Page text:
(Weekly Organ of the Communist Party of India (Marxist)
June 13, 2010
Operation Cover-up Now Begins
S K Pandey
“PAID news is like a snake whose hood is down and tail underground. It is not easy to pull it out. There is circumstantial evidence of all type, but little proof.” So said S V Quraishi, one of the election commissioners in a recent article.
Noting that the "DNA" of Indian media organisations has changed after liberalisation, vice president Hamid Ansari said on January 28, 2010: "That the phenomenon of paid news and coverage package have a potential to tarnish the polity and destabilise the country's economy.”
“Paid news is a ‘fatal combination’ of three M’s, namely, the media, money and mafia, that has subverted free and fair elections .....”, says Madhubhushi Sridhar, a legal expert, at a seminar on the subject in 2009.
but surely, the news for sale scam,
spotlighted in the Press Council of India, is set for a cover-up. From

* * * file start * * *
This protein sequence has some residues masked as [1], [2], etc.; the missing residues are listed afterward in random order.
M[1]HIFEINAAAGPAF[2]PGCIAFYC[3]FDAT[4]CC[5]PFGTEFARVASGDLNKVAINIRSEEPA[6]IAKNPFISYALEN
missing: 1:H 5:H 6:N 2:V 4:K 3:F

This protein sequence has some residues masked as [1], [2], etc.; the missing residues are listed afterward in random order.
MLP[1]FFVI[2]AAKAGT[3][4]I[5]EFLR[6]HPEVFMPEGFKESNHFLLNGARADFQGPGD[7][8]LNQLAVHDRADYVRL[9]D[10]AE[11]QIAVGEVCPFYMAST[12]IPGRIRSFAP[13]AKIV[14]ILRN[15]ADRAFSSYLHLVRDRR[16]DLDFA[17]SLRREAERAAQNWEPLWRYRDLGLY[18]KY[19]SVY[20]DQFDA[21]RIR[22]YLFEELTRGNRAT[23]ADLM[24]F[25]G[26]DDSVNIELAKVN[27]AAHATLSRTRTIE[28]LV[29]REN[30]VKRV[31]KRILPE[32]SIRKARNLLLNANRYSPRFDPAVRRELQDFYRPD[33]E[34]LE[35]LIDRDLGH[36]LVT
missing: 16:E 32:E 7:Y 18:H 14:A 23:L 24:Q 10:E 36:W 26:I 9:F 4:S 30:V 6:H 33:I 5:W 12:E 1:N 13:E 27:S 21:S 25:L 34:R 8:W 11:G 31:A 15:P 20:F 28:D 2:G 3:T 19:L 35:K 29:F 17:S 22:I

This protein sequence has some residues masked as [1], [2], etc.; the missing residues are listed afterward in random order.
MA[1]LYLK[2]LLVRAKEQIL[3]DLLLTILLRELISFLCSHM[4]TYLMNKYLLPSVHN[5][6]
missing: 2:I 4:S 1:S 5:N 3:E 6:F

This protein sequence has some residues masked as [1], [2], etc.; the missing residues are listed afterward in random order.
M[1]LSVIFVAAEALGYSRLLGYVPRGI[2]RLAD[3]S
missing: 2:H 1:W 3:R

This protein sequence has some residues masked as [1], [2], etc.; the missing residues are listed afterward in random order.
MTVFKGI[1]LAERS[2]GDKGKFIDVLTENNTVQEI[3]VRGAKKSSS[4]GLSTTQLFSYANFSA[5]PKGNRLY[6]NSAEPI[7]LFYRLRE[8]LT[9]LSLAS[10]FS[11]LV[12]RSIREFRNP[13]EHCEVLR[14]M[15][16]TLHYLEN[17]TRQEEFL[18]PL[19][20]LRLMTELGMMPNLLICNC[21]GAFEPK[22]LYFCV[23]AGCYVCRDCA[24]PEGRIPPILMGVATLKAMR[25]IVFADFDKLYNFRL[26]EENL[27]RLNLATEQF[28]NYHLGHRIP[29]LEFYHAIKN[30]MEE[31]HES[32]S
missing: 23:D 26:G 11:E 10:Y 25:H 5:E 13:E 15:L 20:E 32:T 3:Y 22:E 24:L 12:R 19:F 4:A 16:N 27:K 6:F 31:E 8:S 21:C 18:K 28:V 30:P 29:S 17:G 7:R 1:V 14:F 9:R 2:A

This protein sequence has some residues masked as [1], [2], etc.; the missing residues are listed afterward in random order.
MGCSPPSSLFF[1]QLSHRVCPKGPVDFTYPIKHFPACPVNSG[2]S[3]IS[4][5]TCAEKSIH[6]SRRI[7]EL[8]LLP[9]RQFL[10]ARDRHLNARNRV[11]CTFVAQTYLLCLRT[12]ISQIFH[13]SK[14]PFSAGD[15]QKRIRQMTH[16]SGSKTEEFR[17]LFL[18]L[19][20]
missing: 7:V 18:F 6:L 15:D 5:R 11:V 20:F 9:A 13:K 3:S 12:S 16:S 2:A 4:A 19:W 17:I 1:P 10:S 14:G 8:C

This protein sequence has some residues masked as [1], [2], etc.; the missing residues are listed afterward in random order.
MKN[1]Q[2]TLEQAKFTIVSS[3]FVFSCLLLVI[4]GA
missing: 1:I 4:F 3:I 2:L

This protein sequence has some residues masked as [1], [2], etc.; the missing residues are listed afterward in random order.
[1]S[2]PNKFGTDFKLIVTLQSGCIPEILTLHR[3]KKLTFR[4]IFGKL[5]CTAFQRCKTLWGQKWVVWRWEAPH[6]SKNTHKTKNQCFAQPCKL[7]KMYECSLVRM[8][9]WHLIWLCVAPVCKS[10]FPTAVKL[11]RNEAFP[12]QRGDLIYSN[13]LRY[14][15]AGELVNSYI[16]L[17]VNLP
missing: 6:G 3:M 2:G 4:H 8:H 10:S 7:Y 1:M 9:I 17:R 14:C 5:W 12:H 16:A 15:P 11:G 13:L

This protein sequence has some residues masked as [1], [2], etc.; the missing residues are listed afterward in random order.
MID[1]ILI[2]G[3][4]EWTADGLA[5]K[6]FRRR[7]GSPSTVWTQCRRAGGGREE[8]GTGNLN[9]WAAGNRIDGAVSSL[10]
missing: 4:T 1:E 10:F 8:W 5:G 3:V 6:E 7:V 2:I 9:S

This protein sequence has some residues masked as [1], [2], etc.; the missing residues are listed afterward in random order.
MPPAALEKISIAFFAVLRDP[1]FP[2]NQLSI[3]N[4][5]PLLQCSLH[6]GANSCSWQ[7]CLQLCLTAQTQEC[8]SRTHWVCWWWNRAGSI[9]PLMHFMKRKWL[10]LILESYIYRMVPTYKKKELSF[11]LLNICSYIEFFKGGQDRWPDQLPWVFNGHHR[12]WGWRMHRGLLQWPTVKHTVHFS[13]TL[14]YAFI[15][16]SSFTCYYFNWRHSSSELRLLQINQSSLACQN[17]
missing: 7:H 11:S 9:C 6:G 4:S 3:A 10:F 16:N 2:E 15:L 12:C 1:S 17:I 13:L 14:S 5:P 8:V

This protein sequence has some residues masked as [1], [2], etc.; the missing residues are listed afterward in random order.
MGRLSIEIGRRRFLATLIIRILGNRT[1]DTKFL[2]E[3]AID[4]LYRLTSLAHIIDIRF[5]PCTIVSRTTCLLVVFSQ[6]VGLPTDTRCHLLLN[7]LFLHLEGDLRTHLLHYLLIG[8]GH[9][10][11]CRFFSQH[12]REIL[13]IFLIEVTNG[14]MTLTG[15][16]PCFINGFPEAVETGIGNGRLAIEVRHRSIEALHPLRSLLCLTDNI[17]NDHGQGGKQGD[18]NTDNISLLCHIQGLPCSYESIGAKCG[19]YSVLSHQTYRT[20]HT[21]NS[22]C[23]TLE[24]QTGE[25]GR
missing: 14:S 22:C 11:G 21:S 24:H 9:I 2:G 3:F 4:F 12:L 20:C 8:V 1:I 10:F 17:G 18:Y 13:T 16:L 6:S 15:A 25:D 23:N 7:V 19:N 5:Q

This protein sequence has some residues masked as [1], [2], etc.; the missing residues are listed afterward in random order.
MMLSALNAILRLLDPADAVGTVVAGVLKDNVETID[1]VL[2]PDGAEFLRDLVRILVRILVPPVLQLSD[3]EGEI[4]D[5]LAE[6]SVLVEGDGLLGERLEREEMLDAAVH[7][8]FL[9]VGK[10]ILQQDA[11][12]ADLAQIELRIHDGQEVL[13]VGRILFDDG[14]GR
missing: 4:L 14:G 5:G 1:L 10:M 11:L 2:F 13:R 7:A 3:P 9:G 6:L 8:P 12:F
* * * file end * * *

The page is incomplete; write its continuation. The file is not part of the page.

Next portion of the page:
expose in the council, led painstakingly by Paranjoy Guha Thakurta with
from Srinivas Reddy of the Indian Journalists Union, the ball has been
a wider Press Council net. From the
questions being asked are manifold. What are
the pressures on the Press Council of India trying to cover up the cash
coverage abuse? From
Clearly caught in the act as practitioners of "paid news" are the largest circulated newspapers in Hindi and Marathi. These papers belong to big business houses that have diversified into other media lines. Both have ad revenues consistent with their leadership positions is respective market segments. None of them can plausibly advance the argument that they are impelled to adopt the "paid news" practice on account of dire financial need.
credibility is a visible casualty, as is
the integrity of the electoral process. The chief minister of
Deserving serious consideration are the views of Dr Madabhushi Sridhar. He said politicians used to hire musclemen, earlier, for huge amounts of money and train them in booth rigging. "Now..... candidates are training media pens instead of mafia guns to 'rig' the minds of people with constant opinion bombarding," he added.